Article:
3. Change of manner by drink; intoxication. Shak.
4. A masque or masquerade. [Obs.]
Disguise was the old English word for a masque.B. Jonson.
(Dis*guis"ed*ly) adv. In disguise.
(Dis*guis"ed*ness), n. The state of being disguised.
(Dis*guise"ment) n. Disguise. [R.] Spenser.
1. One who, or that which, disguises. Shak.
2. One who wears a disguise; an actor in a masquerade; a masker. [Obs.] E. Hall.
(Dis*guis"ing), n. A masque or masquerade. [Obs.]
(Dis*gust") v. t. [imp. & p. p. Disgusted; p. pr. & vb. n. Disgusting.] [OF. desgouster, F.
dégoûter; pref. des- (L. dis-) + gouster to taste, F. goûter, fr. L. gustare, fr. gustus taste. See Gust to
taste.] To provoke disgust or strong distaste in; to cause (any one) loathing, as of the stomach; to excite
aversion in; to offend the moral taste of; often with at, with, or by.
To disgust him with the world and its vanities.Prescott.
is expressly declared . . . to have been disgusted at failing.J. H. Newman.
Alarmed and disgusted by the proceedings of the convention.Macaulay.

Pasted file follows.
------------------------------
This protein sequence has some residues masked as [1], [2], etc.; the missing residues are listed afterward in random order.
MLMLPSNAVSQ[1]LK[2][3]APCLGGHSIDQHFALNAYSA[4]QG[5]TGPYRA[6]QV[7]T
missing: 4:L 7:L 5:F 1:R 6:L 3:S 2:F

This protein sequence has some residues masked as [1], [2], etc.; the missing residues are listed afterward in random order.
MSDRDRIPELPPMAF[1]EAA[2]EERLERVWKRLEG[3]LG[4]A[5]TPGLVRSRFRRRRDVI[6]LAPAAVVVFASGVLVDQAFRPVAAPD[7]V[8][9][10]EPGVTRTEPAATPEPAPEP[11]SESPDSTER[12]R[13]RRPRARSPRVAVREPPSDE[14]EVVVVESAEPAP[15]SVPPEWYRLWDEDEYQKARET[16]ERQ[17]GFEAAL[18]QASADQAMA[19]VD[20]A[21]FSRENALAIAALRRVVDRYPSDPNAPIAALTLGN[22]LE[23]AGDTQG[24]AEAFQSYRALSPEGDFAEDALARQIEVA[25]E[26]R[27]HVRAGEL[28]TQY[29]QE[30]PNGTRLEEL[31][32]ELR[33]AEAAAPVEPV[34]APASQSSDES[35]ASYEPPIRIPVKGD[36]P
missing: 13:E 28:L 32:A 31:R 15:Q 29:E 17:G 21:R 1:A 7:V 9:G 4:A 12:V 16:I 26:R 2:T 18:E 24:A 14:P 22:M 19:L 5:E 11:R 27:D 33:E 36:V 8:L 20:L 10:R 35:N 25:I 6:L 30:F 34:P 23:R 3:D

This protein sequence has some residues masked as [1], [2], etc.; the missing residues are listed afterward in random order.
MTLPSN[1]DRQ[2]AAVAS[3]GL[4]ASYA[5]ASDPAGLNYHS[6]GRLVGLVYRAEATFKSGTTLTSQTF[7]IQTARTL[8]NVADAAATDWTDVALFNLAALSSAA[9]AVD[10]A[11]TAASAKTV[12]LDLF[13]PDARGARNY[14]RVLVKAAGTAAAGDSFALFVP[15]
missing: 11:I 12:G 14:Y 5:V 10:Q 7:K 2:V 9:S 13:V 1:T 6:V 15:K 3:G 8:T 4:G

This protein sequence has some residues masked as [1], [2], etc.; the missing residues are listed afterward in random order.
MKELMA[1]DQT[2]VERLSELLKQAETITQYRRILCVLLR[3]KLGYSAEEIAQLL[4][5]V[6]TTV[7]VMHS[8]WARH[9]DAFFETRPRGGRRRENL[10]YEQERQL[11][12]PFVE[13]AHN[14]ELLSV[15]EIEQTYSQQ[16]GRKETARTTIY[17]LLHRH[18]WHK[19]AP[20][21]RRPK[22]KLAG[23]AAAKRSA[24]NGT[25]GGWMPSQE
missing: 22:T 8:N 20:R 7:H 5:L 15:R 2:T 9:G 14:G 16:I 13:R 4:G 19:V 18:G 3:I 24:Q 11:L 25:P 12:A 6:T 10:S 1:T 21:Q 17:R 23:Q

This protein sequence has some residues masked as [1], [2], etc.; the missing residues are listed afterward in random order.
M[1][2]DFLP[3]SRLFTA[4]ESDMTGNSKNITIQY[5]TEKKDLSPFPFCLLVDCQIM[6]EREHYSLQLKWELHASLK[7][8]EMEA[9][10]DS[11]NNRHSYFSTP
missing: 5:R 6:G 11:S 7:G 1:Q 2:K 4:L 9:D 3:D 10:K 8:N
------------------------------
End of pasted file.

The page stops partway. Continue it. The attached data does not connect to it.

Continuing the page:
(Dis*gust"), n. [Cf. OF. desgoust, F. dégoût. See Disgust, v. t.] Repugnance to what is offensive; aversion
or displeasure produced by something loathsome; loathing; strong distaste; said primarily of the sickening
opposition felt for anything which offends the physical organs of taste; now rather of the analogous repugnance
excited by anything extremely unpleasant to the moral taste or higher sensibilities of our nature; as, an
act of cruelty may excite disgust.
The manner of doing is more consequence than the thing done, and upon that depends the satisfaction
or disgust wherewith it is received.Locke.
In a vulgar hack writer such oddities would have excited only disgust.Macaulay.
Syn. Nausea; loathing; aversion; distaste; dislike; disinclination; abomination. See Dislike.
(Dis*gust"ful) a. Provoking disgust; offensive to the taste; exciting aversion; disgusting.
That horrible and disgustful situation.Burke.
(Dis*gust"ful*ness), n. The state of being disgustful.
(Dis*gust"ing), a. That causes disgust; sickening; offensive; revolting. Dis*gust"ing*ly, adv.
(Dish) n. [AS. disc, L. discus dish, disc, quoit, fr. Gr. di`skos quoit, fr. dikei^n to throw. Cf.
Dais, Desk, Disc, Discus.]